Kerranna Williamson and Amy Domangue are incredibly passionate about women’s healthcare and helping close the gender disparity in accessible care options. According to a recent report, more than 90 percent of the most popular health plans charge women more than men on an individual basis.
In 2016, the duo began to innovate within this area by creating an affordable marketplace for female-focused genetic testing services through their startup, ALIS Health. The goal was to provide access to testing and improve awareness, diagnosis and treatment of genetic diseases.
“A focus on women’s health is important for many reasons. It is widely accepted that sex and gender differences exist in both the prevalence of health conditions and the use of health services,” Williamson and Domangue shared with Hypepotamus in 2017.
“Women have unique reproductive healthcare needs, have higher rates of chronic illnesses, and are greater users of the health care system.”
But they felt like they weren’t fully addressing the root problem that affects women’s access to healthcare. To delve deeper into their business model, they applied and enrolled into the Cedars-Sinai Accelerator, focused on healthcare startups and powered by Techstars.
“Our participation in their program was contingent on us shifting our business model, but we didn’t know how exactly that was going to look like,” says Domangue. “During the program, we had a chance to meet with UnitedHealthcare, Anthem, and other providers in the space and based on their input, we decided to make a slight pivot.”
Now, instead of a marketplace focusing on just genetic testing, the team has broadened their services to connecting women with online health services in general.
ALIS Health has pivoted to Jessie Health, a full-service, on-demand digital healthcare assistant for women. “Now, they’ll come to Jessie and for the first time, they’ll get a chance to work with it to navigate the services that are most appropriate to them,” says Domangue.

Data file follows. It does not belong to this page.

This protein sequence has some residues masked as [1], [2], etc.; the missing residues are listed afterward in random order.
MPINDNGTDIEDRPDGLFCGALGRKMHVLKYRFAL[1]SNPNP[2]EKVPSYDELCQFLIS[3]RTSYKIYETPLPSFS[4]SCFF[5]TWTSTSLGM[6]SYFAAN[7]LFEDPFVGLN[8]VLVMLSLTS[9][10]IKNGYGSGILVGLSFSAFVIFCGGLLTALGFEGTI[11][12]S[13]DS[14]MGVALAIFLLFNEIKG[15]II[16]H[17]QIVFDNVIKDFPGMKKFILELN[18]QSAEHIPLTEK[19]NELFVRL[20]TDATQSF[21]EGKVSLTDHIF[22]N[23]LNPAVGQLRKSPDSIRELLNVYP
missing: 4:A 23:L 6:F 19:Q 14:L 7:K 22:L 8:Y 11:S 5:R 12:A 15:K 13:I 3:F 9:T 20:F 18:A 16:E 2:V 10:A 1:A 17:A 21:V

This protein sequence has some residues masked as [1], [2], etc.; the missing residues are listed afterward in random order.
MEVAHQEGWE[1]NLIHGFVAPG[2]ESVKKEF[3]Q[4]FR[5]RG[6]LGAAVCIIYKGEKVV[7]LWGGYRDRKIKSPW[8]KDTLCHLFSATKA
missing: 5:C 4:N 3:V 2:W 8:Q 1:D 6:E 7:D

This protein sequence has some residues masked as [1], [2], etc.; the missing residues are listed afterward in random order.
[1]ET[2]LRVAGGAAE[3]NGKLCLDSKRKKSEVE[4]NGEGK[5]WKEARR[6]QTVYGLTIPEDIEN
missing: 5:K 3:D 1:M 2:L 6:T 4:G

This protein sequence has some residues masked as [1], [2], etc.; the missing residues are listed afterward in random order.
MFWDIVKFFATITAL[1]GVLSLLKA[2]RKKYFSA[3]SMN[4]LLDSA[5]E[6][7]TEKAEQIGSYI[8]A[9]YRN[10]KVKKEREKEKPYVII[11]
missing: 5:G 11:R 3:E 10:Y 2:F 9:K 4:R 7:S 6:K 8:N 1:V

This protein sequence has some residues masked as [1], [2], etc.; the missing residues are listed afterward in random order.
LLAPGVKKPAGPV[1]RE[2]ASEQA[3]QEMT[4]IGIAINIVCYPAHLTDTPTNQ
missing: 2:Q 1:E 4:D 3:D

Jessie works as a health concierge, able to answer questions about where to find vetted general health, nutrition, sexual/reproductive health, mental health, and dermatology services online. Within Jessie, the user can schedule a video chat with a doctor, order at-home lab tests, and get connected to the appropriate provider in their area for specific concerns.
“As a woman myself, I don’t think we think about what’s going on with our health. I find simply being asked, ‘How are you feeling today?’ will elicit a whole new response and the things that you should be taking in to consideration,” says Domangue.
Jessie will not provide a diagnosis, so the team has formed a network of preferred partnerships with online health services and providers to add value to the digital assistant. After helping the user navigate through different services, they may be able to receive discounted rates with Jessie-preferred vendors.
Jessie’s name reflects the team’s goal to be inclusive and gender neutral, and engage users by putting them on the right path for their concerns.
“We selected a brand that personifies one of the really key parts of this project, which is making sure that women feel like they have a relationship with this online tool. It’s not just simply another company pushing the digital health services,” says Domangue.
Jessie’s target customer and SaaS revenue model remains focused on large self-insured employers who want save on employee health costs. They will also receive a referral fee through partnership referrals as an additional income stream.
They’re focused on women of all demographics and using the current public beta to test how end-users interact with the product.
Since launching the product this month, Williamson and Domangue will be ramping up fundraising in February as they can now show data on traction.